Mississippi: Excess Insurer Does Not Have Direct Legal Malpractice Claims Against Defense Counsel Retained by Primary Insurer
The Supreme Court of Mississippi determined that an excess insurer did not have a direct claim for legal malpractice against defense counsel retained by the primary insurer. The issue began with claims against a nursing home for negligent care. The nursing home's primary insurer retained defense counsel to defend the suit. However, when the firm failed to designate an expert witness, the potential cost of settlement skyrocketed. The excess insurer was forced to step in and defend the suit. The excess insurer brought a legal malpractice action against the firm, both directly and under a theory of equitable subrogation. However, the Mississippi Supreme Court determined that a direct legal malpractice action could not proceed because no attorney-client relationship existed between the excess insurer and the defense counsel.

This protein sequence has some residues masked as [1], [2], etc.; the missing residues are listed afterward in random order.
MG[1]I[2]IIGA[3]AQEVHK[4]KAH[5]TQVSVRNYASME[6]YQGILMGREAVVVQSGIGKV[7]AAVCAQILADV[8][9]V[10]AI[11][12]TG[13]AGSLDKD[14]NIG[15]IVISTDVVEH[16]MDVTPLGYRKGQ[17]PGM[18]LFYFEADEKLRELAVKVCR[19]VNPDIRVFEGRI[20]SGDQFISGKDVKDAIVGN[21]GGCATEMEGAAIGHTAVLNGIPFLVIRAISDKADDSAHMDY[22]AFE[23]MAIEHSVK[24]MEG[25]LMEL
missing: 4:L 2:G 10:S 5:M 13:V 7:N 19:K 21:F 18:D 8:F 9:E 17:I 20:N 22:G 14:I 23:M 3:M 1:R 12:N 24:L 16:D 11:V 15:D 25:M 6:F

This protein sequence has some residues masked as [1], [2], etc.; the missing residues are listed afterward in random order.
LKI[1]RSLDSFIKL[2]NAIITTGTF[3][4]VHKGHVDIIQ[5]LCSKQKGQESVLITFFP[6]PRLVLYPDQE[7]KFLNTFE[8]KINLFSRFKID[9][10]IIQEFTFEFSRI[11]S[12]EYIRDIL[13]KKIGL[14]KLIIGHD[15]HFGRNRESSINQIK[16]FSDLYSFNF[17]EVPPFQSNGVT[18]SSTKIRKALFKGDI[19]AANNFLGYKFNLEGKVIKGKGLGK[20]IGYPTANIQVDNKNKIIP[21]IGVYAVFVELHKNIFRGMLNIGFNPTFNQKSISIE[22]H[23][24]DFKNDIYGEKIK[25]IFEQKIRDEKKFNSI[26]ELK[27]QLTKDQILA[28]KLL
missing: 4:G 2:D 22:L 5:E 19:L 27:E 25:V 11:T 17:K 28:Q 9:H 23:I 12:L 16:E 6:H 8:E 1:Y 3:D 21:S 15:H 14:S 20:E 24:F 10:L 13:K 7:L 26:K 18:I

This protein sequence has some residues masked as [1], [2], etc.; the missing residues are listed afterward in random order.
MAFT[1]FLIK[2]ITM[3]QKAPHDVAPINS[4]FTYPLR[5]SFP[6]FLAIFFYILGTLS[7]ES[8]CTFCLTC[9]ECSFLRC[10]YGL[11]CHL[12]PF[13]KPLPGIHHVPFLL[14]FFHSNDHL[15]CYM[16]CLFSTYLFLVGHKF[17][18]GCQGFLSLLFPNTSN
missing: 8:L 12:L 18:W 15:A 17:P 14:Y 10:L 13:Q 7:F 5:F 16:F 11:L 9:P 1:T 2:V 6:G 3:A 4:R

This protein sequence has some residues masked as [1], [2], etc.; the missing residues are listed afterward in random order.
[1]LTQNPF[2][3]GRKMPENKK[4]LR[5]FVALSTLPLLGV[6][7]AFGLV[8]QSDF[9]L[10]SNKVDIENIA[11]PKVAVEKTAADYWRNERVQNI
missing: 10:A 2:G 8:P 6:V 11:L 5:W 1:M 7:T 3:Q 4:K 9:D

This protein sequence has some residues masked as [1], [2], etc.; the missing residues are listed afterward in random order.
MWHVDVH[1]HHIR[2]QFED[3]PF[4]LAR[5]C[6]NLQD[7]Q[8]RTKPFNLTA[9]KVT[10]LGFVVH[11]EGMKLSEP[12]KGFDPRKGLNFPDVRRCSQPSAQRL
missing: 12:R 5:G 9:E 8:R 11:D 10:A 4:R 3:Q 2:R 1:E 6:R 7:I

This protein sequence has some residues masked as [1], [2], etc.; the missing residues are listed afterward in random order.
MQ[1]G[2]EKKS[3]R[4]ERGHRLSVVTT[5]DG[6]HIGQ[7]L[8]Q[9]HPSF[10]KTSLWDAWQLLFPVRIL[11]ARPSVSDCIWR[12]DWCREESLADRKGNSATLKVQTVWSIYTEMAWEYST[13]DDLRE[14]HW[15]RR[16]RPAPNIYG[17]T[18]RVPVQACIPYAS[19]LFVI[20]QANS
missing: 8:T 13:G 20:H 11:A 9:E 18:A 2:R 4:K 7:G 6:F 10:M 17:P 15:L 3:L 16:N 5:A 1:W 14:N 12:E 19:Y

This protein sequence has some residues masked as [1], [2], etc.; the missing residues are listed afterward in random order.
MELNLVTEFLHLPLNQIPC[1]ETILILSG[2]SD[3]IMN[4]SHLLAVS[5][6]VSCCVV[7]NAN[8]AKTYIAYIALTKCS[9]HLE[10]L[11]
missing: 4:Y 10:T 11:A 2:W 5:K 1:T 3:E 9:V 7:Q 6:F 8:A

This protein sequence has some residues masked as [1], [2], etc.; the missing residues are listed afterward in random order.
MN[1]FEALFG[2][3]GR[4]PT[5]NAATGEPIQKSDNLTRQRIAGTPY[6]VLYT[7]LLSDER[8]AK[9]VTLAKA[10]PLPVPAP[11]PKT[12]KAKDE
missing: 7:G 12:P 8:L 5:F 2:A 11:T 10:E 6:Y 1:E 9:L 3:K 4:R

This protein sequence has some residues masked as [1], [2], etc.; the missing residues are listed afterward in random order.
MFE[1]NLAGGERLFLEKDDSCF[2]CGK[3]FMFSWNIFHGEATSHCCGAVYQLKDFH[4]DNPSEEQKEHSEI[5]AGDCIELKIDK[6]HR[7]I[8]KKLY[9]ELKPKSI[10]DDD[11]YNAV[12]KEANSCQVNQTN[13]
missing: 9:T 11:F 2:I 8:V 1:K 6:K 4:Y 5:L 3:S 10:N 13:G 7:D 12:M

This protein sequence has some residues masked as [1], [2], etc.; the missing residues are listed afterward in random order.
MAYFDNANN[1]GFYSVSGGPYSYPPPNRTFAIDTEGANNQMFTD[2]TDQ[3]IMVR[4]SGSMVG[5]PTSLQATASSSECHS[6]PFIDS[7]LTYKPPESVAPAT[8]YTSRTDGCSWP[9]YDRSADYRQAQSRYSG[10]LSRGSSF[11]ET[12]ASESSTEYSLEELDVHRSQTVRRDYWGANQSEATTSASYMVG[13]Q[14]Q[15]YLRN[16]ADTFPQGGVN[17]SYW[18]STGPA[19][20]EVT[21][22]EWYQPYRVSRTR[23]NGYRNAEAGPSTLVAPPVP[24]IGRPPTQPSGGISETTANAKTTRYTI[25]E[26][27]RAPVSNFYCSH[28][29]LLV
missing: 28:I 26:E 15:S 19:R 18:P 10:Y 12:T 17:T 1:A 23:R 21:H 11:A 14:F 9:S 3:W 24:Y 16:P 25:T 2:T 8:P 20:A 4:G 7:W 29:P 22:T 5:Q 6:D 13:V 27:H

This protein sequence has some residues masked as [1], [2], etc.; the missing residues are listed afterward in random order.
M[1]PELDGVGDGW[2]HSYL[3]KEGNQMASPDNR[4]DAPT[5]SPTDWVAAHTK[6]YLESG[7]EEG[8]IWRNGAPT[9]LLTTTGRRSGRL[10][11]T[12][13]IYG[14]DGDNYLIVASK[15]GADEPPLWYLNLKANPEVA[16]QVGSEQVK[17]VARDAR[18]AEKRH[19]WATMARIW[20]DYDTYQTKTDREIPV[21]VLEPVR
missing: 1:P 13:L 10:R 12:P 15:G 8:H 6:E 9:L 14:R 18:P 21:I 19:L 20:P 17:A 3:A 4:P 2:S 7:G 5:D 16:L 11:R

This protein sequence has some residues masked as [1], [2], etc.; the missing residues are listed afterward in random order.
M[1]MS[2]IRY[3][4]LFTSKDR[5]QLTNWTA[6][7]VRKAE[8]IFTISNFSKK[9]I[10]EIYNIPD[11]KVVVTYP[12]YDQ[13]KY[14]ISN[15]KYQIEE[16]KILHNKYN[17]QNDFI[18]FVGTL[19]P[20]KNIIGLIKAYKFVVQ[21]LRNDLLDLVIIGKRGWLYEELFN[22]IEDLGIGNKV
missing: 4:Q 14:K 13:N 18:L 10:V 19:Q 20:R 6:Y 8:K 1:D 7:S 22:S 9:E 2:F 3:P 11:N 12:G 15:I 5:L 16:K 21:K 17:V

Great American E & S Insurance Co. v. Quintairos, Prieto, Wood & Boyer, P.A., 2009-CT-01063-SCT (Ms. Oct. 18, 2012).